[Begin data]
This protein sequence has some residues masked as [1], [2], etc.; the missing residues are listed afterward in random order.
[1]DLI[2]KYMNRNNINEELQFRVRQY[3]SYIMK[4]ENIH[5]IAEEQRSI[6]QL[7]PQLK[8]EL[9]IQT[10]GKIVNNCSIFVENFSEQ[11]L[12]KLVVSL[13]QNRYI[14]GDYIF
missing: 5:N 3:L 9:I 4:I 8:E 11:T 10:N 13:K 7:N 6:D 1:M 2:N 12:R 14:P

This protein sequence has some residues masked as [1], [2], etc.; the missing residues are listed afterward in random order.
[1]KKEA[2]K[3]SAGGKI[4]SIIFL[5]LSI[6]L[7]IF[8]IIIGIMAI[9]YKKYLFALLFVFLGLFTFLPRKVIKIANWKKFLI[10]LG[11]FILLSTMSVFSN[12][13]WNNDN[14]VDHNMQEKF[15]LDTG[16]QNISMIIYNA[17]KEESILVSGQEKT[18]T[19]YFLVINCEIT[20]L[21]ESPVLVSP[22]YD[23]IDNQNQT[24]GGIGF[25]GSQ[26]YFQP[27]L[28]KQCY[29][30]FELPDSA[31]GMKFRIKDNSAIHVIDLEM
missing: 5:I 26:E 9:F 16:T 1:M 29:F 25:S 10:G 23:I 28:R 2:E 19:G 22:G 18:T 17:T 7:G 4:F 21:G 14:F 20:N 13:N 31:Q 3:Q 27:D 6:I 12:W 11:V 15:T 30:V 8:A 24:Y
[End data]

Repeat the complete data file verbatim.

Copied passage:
This protein sequence has some residues masked as [1], [2], etc.; the missing residues are listed afterward in random order.
[1]DLI[2]KYMNRNNINEELQFRVRQY[3]SYIMK[4]ENIH[5]IAEEQRSI[6]QL[7]PQLK[8]EL[9]IQT[10]GKIVNNCSIFVENFSEQ[11]L[12]KLVVSL[13]QNRYI[14]GDYIF
missing: 5:N 3:L 9:I 4:I 8:E 11:T 10:N 13:K 7:N 6:D 1:M 2:N 12:R 14:P

This protein sequence has some residues masked as [1], [2], etc.; the missing residues are listed afterward in random order.
[1]KKEA[2]K[3]SAGGKI[4]SIIFL[5]LSI[6]L[7]IF[8]IIIGIMAI[9]YKKYLFALLFVFLGLFTFLPRKVIKIANWKKFLI[10]LG[11]FILLSTMSVFSN[12][13]WNNDN[14]VDHNMQEKF[15]LDTG[16]QNISMIIYNA[17]KEESILVSGQEKT[18]T[19]YFLVINCEIT[20]L[21]ESPVLVSP[22]YD[23]IDNQNQT[24]GGIGF[25]GSQ[26]YFQP[27]L[28]KQCY[29][30]FELPDSA[31]GMKFRIKDNSAIHVIDLEM
missing: 5:I 26:E 9:F 16:T 1:M 29:F 25:S 10:G 23:I 28:R 2:E 19:G 22:G 18:T 17:T 7:G 4:F 21:G 14:F 20:N 13:N 31:Q 3:Q 27:D 6:I 12:W 11:V 15:T 30:V 8:A 24:Y